What early evidence tells us about omicron, and how it may affect need for booster shots

The first case of COVID-19 from the omicron variant in the U.S. was in a person who had been vaccinated, but hadn’t received a booster. Dr. Fauci said it was a mild infection, and none of the traveler’s close contacts have tested positive. While many have said this was just a matter of time, it begs many questions. William Brangham has more with Michael Osterholm of the University of Minnesota.

Read the Full Transcript

  • Judy Woodruff:

    Now let's return to the other major story of the day, the first case of the Omicron variant detected in the U.S., and the concerns over what may lie ahead.

    William Brangham is back with that.

  • William Brangham:

    Judy, that first case in California was a person who'd been vaccinated, but hadn't received a booster shot. Dr. Fauci said it was a mild infection.

    Still, there are many questions over how Omicron will affect the U.S.

    Michael Osterholm is the director of the Center for Infectious disease Research and Policy at the University of Minnesota. And he joins me now.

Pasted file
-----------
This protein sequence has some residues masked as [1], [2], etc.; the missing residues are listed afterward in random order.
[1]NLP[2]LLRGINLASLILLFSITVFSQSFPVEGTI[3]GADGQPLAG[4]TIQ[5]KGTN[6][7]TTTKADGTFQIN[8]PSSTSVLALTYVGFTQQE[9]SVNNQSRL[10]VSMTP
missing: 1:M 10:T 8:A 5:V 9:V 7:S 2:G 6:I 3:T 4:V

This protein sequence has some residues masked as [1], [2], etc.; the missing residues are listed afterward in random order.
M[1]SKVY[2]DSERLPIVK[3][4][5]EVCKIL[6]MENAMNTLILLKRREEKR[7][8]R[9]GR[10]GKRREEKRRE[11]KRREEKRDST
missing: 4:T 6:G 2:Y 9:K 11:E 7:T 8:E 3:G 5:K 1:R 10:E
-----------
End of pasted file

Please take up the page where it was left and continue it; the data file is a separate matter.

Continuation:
Michael Osterholm, great to have you back on the "NewsHour."

    So, Omicron is here. We always seemed to assume that it was going to be here sooner or later. But there are still a lot of things that we don't know about its contagiousness, its virulence, whether or not it can escape the protections provided by our vaccines.

    Among those questions, do those three stand out in equal importance to you?

    Dr. Michael Osterholm, University of Minnesota: I think they do.

    And I would add, under the seriousness, is the issue of, do they challenge our current monoclonal therapy? As you know, using the monoclonal antibodies has been a very important tool in reducing serious illness. So, it is about the vaccines. It is about the therapy. It's about, is it more infectious and will, in fact, this virus evade the protection that we already have from vaccines or from having had natural infection?

  • William Brangham:

    And do you have a sense as to when we're going to get answers to those questions?

  • Dr. Michael Osterholm:

    You know, I think it'll start to become clearer even in the next few days what's happening in terms of the transmissibility.

    We have already seen what appears to be widespread transmission in South Africa. And I think, as we look further, we're going to see, even in these countries where we now have individual cases, did we have substantial transmission?